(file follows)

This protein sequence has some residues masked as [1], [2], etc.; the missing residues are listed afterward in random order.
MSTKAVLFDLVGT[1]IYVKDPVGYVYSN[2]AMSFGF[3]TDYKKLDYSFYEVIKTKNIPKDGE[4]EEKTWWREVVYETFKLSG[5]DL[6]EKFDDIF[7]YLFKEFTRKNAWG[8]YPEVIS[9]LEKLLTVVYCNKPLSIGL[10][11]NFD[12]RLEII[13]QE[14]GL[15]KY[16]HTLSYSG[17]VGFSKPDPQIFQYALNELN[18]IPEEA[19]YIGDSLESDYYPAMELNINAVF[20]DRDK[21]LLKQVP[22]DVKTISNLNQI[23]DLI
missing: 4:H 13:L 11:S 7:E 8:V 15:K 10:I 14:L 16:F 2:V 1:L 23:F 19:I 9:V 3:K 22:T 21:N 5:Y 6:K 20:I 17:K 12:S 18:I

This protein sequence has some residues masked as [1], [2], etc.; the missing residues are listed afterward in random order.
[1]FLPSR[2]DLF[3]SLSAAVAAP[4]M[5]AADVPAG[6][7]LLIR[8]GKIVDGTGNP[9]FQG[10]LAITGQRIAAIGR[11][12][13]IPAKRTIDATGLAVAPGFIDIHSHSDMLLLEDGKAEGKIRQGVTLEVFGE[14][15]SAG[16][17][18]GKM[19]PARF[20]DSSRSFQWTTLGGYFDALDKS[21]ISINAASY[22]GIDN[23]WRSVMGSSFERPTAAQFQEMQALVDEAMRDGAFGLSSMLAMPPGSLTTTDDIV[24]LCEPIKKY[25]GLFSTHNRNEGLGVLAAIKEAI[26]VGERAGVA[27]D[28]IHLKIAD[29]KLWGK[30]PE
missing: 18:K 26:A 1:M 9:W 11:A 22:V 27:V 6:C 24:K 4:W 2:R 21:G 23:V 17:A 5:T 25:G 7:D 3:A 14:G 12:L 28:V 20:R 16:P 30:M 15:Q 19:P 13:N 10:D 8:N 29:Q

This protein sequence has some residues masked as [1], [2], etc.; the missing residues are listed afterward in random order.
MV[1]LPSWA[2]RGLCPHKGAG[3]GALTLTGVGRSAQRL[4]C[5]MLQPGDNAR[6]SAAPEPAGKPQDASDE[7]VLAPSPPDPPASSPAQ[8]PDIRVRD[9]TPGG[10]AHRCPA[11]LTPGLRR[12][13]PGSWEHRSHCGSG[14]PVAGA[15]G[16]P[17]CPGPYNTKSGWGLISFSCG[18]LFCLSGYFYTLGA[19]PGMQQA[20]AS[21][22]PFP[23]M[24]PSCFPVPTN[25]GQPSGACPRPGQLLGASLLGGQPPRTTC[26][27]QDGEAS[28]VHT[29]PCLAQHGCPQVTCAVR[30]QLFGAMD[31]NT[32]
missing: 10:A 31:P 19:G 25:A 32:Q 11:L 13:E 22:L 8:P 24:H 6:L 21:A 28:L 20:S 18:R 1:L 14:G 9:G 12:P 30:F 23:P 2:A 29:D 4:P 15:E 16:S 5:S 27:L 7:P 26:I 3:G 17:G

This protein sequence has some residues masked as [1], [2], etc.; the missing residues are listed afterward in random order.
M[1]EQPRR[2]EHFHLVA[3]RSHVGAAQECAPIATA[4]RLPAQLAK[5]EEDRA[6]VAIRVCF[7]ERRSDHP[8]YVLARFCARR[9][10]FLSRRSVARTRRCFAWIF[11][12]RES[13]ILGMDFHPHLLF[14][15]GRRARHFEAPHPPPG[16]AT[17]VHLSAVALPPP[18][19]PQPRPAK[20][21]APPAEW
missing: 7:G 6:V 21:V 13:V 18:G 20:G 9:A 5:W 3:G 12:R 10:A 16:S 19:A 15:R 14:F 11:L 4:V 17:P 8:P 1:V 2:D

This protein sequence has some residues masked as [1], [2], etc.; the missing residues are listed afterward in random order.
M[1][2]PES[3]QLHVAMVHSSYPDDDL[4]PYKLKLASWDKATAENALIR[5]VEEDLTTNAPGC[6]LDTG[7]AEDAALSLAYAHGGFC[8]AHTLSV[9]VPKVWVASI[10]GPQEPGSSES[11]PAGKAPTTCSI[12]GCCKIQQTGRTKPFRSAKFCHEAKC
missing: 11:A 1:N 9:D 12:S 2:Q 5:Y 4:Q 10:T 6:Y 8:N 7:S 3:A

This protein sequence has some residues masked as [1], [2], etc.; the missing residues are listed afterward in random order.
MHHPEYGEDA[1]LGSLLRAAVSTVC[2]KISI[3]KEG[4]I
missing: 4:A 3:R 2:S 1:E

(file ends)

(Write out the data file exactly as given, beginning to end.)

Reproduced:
This protein sequence has some residues masked as [1], [2], etc.; the missing residues are listed afterward in random order.
MSTKAVLFDLVGT[1]IYVKDPVGYVYSN[2]AMSFGF[3]TDYKKLDYSFYEVIKTKNIPKDGE[4]EEKTWWREVVYETFKLSG[5]DL[6]EKFDDIF[7]YLFKEFTRKNAWG[8]YPEVIS[9]LEKLLTVVYCNKPLSIGL[10][11]NFD[12]RLEII[13]QE[14]GL[15]KY[16]HTLSYSG[17]VGFSKPDPQIFQYALNELN[18]IPEEA[19]YIGDSLESDYYPAMELNINAVF[20]DRDK[21]LLKQVP[22]DVKTISNLNQI[23]DLI
missing: 4:H 13:L 11:S 7:E 8:V 15:K 10:I 14:L 16:F 2:V 1:L 23:F 19:I 9:V 3:K 22:T 21:N 5:Y 6:K 20:I 17:K 12:S 18:I

This protein sequence has some residues masked as [1], [2], etc.; the missing residues are listed afterward in random order.
[1]FLPSR[2]DLF[3]SLSAAVAAP[4]M[5]AADVPAG[6][7]LLIR[8]GKIVDGTGNP[9]FQG[10]LAITGQRIAAIGR[11][12][13]IPAKRTIDATGLAVAPGFIDIHSHSDMLLLEDGKAEGKIRQGVTLEVFGE[14][15]SAG[16][17][18]GKM[19]PARF[20]DSSRSFQWTTLGGYFDALDKS[21]ISINAASY[22]GIDN[23]WRSVMGSSFERPTAAQFQEMQALVDEAMRDGAFGLSSMLAMPPGSLTTTDDIV[24]LCEPIKKY[25]GLFSTHNRNEGLGVLAAIKEAI[26]VGERAGVA[27]D[28]IHLKIAD[29]KLWGK[30]PE
missing: 18:K 26:A 1:M 9:W 11:A 22:V 27:V 6:C 24:K 4:W 2:R 21:G 23:V 17:A 5:T 25:G 7:D 3:A 14:G 12:L 28:V 20:R 16:P 30:M 15:Q 19:P 13:N 10:D 8:N 29:Q

This protein sequence has some residues masked as [1], [2], etc.; the missing residues are listed afterward in random order.
MV[1]LPSWA[2]RGLCPHKGAG[3]GALTLTGVGRSAQRL[4]C[5]MLQPGDNAR[6]SAAPEPAGKPQDASDE[7]VLAPSPPDPPASSPAQ[8]PDIRVRD[9]TPGG[10]AHRCPA[11]LTPGLRR[12][13]PGSWEHRSHCGSG[14]PVAGA[15]G[16]P[17]CPGPYNTKSGWGLISFSCG[18]LFCLSGYFYTLGA[19]PGMQQA[20]AS[21][22]PFP[23]M[24]PSCFPVPTN[25]GQPSGACPRPGQLLGASLLGGQPPRTTC[26][27]QDGEAS[28]VHT[29]PCLAQHGCPQVTCAVR[30]QLFGAMD[31]NT[32]
missing: 10:A 31:P 19:G 25:A 32:Q 11:L 13:E 22:L 8:P 24:H 6:L 21:A 28:L 20:S 18:R 1:L 14:G 9:G 12:P 30:F 23:P 2:A 29:D 4:P 15:E 16:S 5:S 27:L 7:P 26:I 3:G 17:G

This protein sequence has some residues masked as [1], [2], etc.; the missing residues are listed afterward in random order.
M[1]EQPRR[2]EHFHLVA[3]RSHVGAAQECAPIATA[4]RLPAQLAK[5]EEDRA[6]VAIRVCF[7]ERRSDHP[8]YVLARFCARR[9][10]FLSRRSVARTRRCFAWIF[11][12]RES[13]ILGMDFHPHLLF[14][15]GRRARHFEAPHPPPG[16]AT[17]VHLSAVALPPP[18][19]PQPRPAK[20][21]APPAEW
missing: 7:G 6:V 21:V 13:V 18:G 20:G 9:A 5:W 3:G 12:R 10:A 16:S 19:A 15:R 14:F 11:L 4:V 17:P 8:P 1:V 2:D

This protein sequence has some residues masked as [1], [2], etc.; the missing residues are listed afterward in random order.
M[1][2]PES[3]QLHVAMVHSSYPDDDL[4]PYKLKLASWDKATAENALIR[5]VEEDLTTNAPGC[6]LDTG[7]AEDAALSLAYAHGGFC[8]AHTLSV[9]VPKVWVASI[10]GPQEPGSSES[11]PAGKAPTTCSI[12]GCCKIQQTGRTKPFRSAKFCHEAKC
missing: 11:A 1:N 9:D 12:S 2:Q 5:Y 4:Q 10:T 6:Y 8:N 7:S 3:A

This protein sequence has some residues masked as [1], [2], etc.; the missing residues are listed afterward in random order.
MHHPEYGEDA[1]LGSLLRAAVSTVC[2]KISI[3]KEG[4]I
missing: 4:A 3:R 2:S 1:E